I know this is a “baking” blog, but sometimes, we have to “no bake” to get a great result ;) I came across a lemon pound cake recipe and wanted to work on the garnish a bit. I stumbled across something that I’ve never seen in stores in the Midwest, BUT there are in “citrus” areas. So, with a little research, I was able to figure out how to “candy” some lemons! It’s not super hard, but it does take a little time. . . Here’s How:

 

Indredients:

Blanching Liquid:

3 C water

1 C Ice

1 C of water

 

Wet:

2 C Sugar

2 C Water

2 Lemons (I used smaller ones and that seemed to help with “breaking” the pulp)

 

Toping:

¼ C Granulated sugar

 

Other Stuff:

Medium sized Heavy-bottomed pot

Vegetable mandolin set to the thinnest setting

Paring knife

Slotted spoon

Tongs

Bowl for ice water

Large high sided skillet

Parchment paper

Cooling rack

 

Instructions:

Start 3 Cups of water to boil. Cut the ends off of lemons to obtain a flat surface and run each lemon across mandolin set on the thinnest setting (1/8 inch).  There will be seeds that make it through. I use a paring knife to make sure that my lemon slices are as free of seeds as possible. Set up the ice water as soon as the water in the pot comes to a boil.

Blanch the slices by placing them in the boiling water with a slotted spoon. Once water achieves a boil once again, let them boil for about 30 seconds and immediately remove and put them in the ice water.  Repeat this process 2 more times. Why? Well, once you candy the lemons, the pith is trapped in the sugar syrup, but the blanching will take a bit of the bitterness away from the pith.

After the last blanch icing, start to prepare the simple syrup by placing the sugar and water in the large pan over medium heat stirring just until sugar is dissolved. Turn the heat to just a simmer (Low-Medium Low).  My tell was if there was steam and “tiny bubbles” (reminds me of a song ;)) In one layer, place your lemon slices in the sugar syrup as much in a single layer as possible (some will slide on top of others, it’s okay). These will need to simmer for about 75-90 minutes until they are “transparent” in color: the pith will be not quite but almost see-through instead of opaque.  I set my timer and turn each slice over every 15 minutes during this time with tongs. Be very careful to keep an eye on the sugar syrup, if it starts to boil, it will caramelize and that turns bitter REALLY fast.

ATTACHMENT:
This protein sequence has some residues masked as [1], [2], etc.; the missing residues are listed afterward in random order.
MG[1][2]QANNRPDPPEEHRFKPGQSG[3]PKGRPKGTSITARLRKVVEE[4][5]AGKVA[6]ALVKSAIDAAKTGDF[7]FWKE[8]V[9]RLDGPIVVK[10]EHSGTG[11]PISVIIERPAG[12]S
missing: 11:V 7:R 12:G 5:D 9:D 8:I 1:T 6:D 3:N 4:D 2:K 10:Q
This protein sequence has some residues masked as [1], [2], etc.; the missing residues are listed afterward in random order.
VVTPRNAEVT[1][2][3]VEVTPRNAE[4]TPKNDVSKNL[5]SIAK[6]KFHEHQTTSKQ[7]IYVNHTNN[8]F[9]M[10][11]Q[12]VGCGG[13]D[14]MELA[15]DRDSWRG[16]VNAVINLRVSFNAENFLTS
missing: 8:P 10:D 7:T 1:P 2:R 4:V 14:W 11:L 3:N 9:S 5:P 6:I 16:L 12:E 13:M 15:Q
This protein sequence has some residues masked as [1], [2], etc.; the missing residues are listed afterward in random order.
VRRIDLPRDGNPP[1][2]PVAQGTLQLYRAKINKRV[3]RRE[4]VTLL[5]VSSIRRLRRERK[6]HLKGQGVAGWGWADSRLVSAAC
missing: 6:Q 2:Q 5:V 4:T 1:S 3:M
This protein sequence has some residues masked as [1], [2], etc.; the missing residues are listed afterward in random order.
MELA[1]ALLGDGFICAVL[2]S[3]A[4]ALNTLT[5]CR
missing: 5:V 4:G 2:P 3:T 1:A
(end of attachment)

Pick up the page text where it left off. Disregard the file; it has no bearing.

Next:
Meanwhile, set up a piece of parchment paper on a cooling rack. Once your slices are complete, remove from syrup and place in one layer on the parchment paper. Let them cool for about 30 minutes, and then sprinkle with half of the granulated sugar, and then flip and use the other half on the other side. Save your simple syrup into a jar to let cool and then refrigerate up to 2 weeks. It’s Really GREAT in tea!

Let these sit out overnight to absorb the granulated sugar and then you they should be “dry” enough to put in a container to store. They will remain pliable, and they are DELICIOUS! 

 Single Layer in simple syrup

Single Layer in simple syrup

 Post candying before sprinkled in sugar. 

Post candying before sprinkled in sugar. 

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